Tragedy has struck. But this time the call of "Help is on the way" has a new meaning.
Although help is still on the way, it may be a little more impersonal or delayed. But it will be there, so we're told.
The Red Cross of Alaska has closed its Kenai doors. The reason is something that's becoming all too familiar on the Kenai Peninsula and everywhere else these days: insufficient funds to keep up with expenses.
"Expenses just exceed revenue, it's just simply that," we were told by Michelle Houlihan, chief executive officer for the Red Cross of Alaska.
It's pretty sad when even the nonprofits can't keep up with the economy, but that appears to be the latest trend. When hard times hit, they aren't at all particular about who they affect, unfortunately.
Cuts are being made including that of Annette Hakkinen's position as the Kenai program manager. Hakkinen has held the position for five years, nearly to the day, offering a service that many would be lost without. Her job was to make sure volunteers were in the right place at the right time, providing food, shelter, clothing, whatever was necessary to help people get through their disaster a fire, a flood, an earthquake.
Now we're told the help will still be there for us, only it will come without the face-to-face interaction. A hotel reservation will be made or a request made to others to help with food and clothing. There aren't many of us who don't appreciate having someone to talk to or tell us that everything will be OK after something happens to us, especially things out of our control. From now on, though, that voice may be over the phone.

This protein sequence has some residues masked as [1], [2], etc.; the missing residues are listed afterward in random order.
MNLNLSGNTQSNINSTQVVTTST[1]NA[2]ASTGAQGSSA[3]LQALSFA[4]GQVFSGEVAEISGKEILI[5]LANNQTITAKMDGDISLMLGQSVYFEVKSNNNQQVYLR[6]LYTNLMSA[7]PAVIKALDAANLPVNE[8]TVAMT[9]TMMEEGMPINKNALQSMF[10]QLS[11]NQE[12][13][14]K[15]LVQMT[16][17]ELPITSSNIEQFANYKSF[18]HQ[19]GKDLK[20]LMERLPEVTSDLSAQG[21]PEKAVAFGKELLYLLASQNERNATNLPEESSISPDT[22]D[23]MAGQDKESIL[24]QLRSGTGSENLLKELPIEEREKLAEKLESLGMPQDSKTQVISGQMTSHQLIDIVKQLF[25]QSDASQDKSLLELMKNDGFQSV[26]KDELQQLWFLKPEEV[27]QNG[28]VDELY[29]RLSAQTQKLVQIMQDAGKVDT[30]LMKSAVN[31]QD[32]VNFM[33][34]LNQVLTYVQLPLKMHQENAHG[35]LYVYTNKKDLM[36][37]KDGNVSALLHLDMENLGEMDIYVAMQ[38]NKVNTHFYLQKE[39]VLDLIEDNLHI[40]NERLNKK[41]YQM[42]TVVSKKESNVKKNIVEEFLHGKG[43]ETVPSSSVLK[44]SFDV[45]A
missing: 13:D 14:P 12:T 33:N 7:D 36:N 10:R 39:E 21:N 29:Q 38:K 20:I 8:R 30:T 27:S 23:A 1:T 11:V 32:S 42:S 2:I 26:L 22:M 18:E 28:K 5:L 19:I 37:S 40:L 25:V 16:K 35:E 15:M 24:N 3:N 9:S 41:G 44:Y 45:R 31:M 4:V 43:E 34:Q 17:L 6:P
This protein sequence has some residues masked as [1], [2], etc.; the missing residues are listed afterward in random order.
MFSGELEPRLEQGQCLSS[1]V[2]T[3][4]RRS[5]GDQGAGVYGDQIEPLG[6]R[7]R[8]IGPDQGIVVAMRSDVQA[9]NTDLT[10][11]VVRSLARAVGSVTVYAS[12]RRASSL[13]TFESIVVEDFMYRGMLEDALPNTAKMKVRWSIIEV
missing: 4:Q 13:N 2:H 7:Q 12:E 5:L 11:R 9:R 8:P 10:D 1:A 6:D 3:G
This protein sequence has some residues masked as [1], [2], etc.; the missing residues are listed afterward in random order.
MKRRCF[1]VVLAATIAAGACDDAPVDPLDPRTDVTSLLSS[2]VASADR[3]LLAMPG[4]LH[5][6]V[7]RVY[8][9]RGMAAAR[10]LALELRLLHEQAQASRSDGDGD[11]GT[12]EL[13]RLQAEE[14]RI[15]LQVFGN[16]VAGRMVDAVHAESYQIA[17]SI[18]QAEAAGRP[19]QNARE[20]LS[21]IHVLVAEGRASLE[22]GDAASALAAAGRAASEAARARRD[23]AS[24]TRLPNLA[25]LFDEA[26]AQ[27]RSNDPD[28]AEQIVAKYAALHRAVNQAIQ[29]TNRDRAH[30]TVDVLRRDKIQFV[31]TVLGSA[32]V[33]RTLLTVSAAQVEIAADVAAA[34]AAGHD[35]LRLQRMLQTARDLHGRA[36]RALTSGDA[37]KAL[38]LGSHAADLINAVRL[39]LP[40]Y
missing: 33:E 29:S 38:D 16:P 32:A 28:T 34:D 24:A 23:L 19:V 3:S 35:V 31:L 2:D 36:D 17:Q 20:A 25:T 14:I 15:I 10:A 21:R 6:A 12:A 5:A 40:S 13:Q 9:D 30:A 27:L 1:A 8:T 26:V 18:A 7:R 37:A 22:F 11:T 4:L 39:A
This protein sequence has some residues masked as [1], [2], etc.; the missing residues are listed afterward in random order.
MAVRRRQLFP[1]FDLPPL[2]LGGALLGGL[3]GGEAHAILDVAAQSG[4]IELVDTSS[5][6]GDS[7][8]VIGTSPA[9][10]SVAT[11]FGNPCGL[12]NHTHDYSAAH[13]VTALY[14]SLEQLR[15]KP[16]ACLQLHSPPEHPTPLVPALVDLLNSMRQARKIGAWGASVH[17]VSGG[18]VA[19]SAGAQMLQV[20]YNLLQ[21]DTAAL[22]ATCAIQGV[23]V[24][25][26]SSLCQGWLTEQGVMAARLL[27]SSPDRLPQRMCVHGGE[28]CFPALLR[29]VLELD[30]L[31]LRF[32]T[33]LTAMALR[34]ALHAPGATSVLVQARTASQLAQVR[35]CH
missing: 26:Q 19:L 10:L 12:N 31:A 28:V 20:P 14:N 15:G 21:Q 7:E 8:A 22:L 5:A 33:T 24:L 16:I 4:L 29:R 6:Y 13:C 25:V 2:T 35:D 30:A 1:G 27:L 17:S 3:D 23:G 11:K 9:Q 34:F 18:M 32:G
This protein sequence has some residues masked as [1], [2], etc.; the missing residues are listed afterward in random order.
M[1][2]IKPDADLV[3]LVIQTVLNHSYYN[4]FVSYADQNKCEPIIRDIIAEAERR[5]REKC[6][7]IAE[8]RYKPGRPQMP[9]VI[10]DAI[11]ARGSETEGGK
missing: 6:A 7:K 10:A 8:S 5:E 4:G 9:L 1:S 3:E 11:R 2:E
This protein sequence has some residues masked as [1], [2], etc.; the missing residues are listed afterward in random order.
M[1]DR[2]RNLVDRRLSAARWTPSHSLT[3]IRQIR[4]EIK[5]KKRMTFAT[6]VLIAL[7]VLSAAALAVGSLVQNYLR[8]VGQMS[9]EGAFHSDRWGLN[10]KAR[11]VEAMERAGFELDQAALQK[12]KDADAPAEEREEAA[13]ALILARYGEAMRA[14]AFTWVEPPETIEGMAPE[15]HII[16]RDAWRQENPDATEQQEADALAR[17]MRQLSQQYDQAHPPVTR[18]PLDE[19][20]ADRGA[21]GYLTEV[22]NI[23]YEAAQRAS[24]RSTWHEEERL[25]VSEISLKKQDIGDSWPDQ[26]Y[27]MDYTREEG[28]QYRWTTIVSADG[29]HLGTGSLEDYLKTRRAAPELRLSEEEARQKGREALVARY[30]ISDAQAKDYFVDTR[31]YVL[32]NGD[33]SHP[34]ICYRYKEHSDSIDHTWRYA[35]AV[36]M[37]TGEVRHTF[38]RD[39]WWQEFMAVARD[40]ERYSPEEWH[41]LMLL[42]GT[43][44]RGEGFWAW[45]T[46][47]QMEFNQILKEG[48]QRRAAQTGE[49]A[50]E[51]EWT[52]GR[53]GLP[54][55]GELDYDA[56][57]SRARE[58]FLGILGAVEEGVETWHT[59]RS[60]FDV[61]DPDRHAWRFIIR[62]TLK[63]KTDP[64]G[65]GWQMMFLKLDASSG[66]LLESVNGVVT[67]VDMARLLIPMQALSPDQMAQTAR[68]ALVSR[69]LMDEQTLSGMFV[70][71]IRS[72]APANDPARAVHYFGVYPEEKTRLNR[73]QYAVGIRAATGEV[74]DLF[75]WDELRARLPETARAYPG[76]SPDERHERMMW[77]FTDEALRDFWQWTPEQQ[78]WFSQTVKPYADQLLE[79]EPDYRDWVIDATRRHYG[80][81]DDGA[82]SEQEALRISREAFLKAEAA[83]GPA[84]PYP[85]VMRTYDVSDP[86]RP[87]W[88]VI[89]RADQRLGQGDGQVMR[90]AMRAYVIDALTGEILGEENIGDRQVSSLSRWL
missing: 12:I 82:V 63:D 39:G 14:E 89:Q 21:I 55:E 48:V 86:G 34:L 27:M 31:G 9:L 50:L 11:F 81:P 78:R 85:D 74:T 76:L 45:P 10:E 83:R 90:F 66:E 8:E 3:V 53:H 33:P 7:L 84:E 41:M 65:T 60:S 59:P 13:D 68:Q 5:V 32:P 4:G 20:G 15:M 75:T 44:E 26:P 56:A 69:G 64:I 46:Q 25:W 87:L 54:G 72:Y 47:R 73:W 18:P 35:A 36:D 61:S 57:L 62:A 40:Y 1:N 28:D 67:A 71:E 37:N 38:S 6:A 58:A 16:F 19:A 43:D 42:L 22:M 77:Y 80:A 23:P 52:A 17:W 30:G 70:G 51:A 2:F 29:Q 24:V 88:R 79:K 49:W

While this is truly impersonal, we also understand the business side of taking care of others. We just don't like it when the cuts come into our neighborhoods and affect our lives.
We aren't the only ones taken aback by this decision. We tend to forget there are others who rely heavily on the Red Cross to be there emergency responders. How comforting it must have been for them to know that while they fight the fire or battle flooding waters, the Red Cross was behind them taking care of the victims.
"There's certain things in an emergency that we can provide and they can provide. They were just a part of every disaster plan and any type of mitigation efforts that involved displaced families or people," Kenai Fire Chief Mike Tilly told us.
Central Emergency Services also will feel the loss of an immediate response, said Fire Marshal Gary Hale.
"They've been so cooperative in making sure the people have a place to stay and they at least have some clothes on their backs. This is going to be devastating down here," he said.
The Red Cross' absence in Kenai definitely will be felt, but we wonder how much we'll notice the change because we live in an area where our communities include many caring people and organizations that will pick up the slack. We still have the ability to provide what others need in their time of need.
We understand that in situations like this, changes are necessary and decisions have to be made. And we know the Red Cross isn't forsaking us. Things will just be a little different from now on, that's all.
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